Friday, January 29, 2010

Selecting a Default Kernel to Boot (GRUB2)

A recent Kernel upgrade (2.6.32) brought with it a nasty regression: the Kernel does not detect that my USB cable modem link is up.

But I still have the previous Kernel (2.6.30) installed, so the workaround is rather simple - make this Kernel the default one in GRUB2.

I didn't bother looking this up anywhere, but the following procedure works for me (as root):
  1. open /etc/default/grub for editing
  2. modify GRUB_DEFAULT:
    GRUB_DEFAULT=2
    the number in red is the number of the GRUB2 menu entry you wish to make default (the first menu entry number is 0)
  3. run
    update-grub

Friday, January 22, 2010

Creating Floppy Disk Images

Here's a recipe for creating a floppy disk image from scratch:
  1. install Mtools:
    aptitude install mtools
  2. make sure you have the following in /etc/mtools.conf:
    # # dosemu floppy image
    drive n: file="/var/lib/dosemu/fdimage"
    
    (it's the default configuration on Debian)
  3. create the directory:
    mkdir -p /var/lib/dosemu/ # as root
  4. create a 1.44MB floppy disk image with mformat:
    mformat -f 1440 -C n:
    or, if you happen to have your own bootsector binary file available:
    mformat -B bootsector -f 1440 -C n:
  5. loop mount the floppy image:
    mount -o loop /var/lib/dosemu/fdimage /mnt/image
  6. populate the image with files
  7. unmount the image:
    umount /mnt/image
  8. Rinse and repeat

Friday, January 15, 2010

BaculaFS: Bacula Filesystem in USErspace

I've recently released BaculaFS. BaculaFS is a tool that exposes the Bacula catalog and storage as a read-only Filesystem in USErspace (FUSE).

If you have setuptools installed you can get and install BaculaFS like this:
easy_install BaculaFS
and then run it like this (as root):
baculafs [options] [mount point]
Note that, depending on your setup, it can take quite a while for BaculaFS to start up, as it runs the necessary queries against the Bacula catalog database (if you're impatient you can try -o logging=debug - it won't accelerate anything, but the feedback may ease your pain).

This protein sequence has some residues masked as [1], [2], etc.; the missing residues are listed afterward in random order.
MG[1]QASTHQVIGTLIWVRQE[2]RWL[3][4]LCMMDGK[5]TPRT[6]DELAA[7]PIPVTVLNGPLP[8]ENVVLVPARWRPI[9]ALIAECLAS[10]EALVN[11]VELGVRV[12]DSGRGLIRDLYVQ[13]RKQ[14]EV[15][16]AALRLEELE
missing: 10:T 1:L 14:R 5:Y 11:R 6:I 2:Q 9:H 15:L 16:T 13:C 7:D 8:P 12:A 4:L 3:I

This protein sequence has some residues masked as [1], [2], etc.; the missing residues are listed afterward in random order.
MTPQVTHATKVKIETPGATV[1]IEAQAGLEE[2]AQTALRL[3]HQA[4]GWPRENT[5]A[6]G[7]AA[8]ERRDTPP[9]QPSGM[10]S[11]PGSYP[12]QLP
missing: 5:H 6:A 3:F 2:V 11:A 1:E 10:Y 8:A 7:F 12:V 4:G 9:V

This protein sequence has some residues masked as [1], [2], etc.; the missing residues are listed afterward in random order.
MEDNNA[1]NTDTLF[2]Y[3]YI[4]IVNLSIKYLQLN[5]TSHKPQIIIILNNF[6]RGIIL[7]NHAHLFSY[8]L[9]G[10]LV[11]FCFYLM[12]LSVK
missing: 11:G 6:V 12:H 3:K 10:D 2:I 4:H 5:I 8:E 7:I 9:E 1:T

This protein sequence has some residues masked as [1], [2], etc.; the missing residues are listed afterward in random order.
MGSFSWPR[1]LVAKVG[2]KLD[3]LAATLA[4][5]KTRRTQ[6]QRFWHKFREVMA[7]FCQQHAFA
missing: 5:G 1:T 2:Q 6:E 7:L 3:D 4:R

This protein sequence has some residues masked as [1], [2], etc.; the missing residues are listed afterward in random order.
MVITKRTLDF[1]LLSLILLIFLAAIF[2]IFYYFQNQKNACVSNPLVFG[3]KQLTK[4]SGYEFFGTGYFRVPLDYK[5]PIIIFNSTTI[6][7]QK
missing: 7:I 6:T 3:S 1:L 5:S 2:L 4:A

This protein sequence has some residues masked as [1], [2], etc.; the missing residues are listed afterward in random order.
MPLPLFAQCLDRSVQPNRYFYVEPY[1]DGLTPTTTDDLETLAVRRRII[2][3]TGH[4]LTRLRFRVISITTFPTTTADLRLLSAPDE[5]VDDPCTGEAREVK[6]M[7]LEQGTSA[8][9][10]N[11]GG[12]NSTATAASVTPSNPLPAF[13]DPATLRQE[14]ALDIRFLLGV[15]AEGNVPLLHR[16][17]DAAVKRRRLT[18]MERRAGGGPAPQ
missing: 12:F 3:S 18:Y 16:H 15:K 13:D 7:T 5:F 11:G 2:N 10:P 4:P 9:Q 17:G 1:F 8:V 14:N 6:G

I wrote BaculaFS from the bottom up, and I guess it shows. Nevertheless, I think it's pretty cool. I use it with rsync, Baobab, and other file oriented tools (I even managed to clone a Git repository directly from backup).

Unfortunately, extracting files from the Bacula backup storage can be rather slow. This can make BaculaFS barely usable with Nautilus (and probably with other file managers), because it is simply too aggressive, attempting, by default, to read each and every file it encounters.

I hope some of you will find it useful. If you happen to hit any problem please submit a bug report.

Enjoy.

Friday, January 8, 2010

Can't Delete Print Jobs on Windows

My brother-in-law called me up the other night. He's taking a C programming course, and I half expected him to ask me for some help with his homework. I was wrong - he seems to be handling it quite well, for a guy who never programmed before.

I was disappointed to hear that he called me up to fix a printing problem. He complained that he can't print on his Window$ XP PC, because a print job that he cancelled has not been removed from the printer queue (it's status is "Deleting - Printing" - WTF?), so all the subsequent jobs were stuck, waiting for the first one to finish.

Well, I have a reputation to keep. I sat down at my wife's laptop, so that I could both follow his description of what he already did, and guide him through any suggestion of mine. Turns out he already tried most of my suggestions, including power cycling both his printer and his PC.

I had one last idea: Google. I came up with several links (including a Micro$oft support article and this blog entry), from which the following procedure was derived:
  1. click the Start bottom and then select "Run..."
  2. stop the spooler service by typing
    net stop spooler
    and then hit Enter or press OK
  3. launch the file explorer (e.g. by hitting the Windows Key and "e" together)
  4. navigate to the folder
    %SystemRoot%\System32\Spool\Printers
    the %SystemRoot% bit is supposed to be automatically replaced with the path to the Window$ system folder (e.g. C:\WINDOWS)
  5. delete the *.spl and *.shd files that show the approximate time and date of the print job causing the problem (or delete everything there, if you don't mind losing other pending print jobs)
  6. click Start, select "Run..."
  7. restart the spooler service by typing:
    net start spooler
    and hit Enter or press OK

Friday, January 1, 2010

Can't Connect to VNC Server

A few days ago I found that I could not connect to a standalone VNC server session that I've started on my home PC with
vnc4server
I checked the log file at ~/.vnc/machine-cycle:1.log. The log file contained a few error messages about a missing /etc/X11/xserver/SecurityPolicy and missing font directories under /usr/X11R6/lib/X11/fonts/, but I was rather sure that I've seen these messages before, so it wasn't as helpful as I hoped.

I checked the Debian BTS page for vnc4server and my problem was right there as bugs #561619 and #560137. The comments for the latter provide both an explanation (it's related to IPv6 - way over my pretty head), and a workaround that fixed the problem at my end - run the following as root:
sed -i 's/net.ipv6.bindv6only\ =\ 1/net.ipv6.bindv6only\ =\ 0/' /etc/sysctl.d/bindv6only.conf && invoke-rc.d procps restart
That's good enough for me.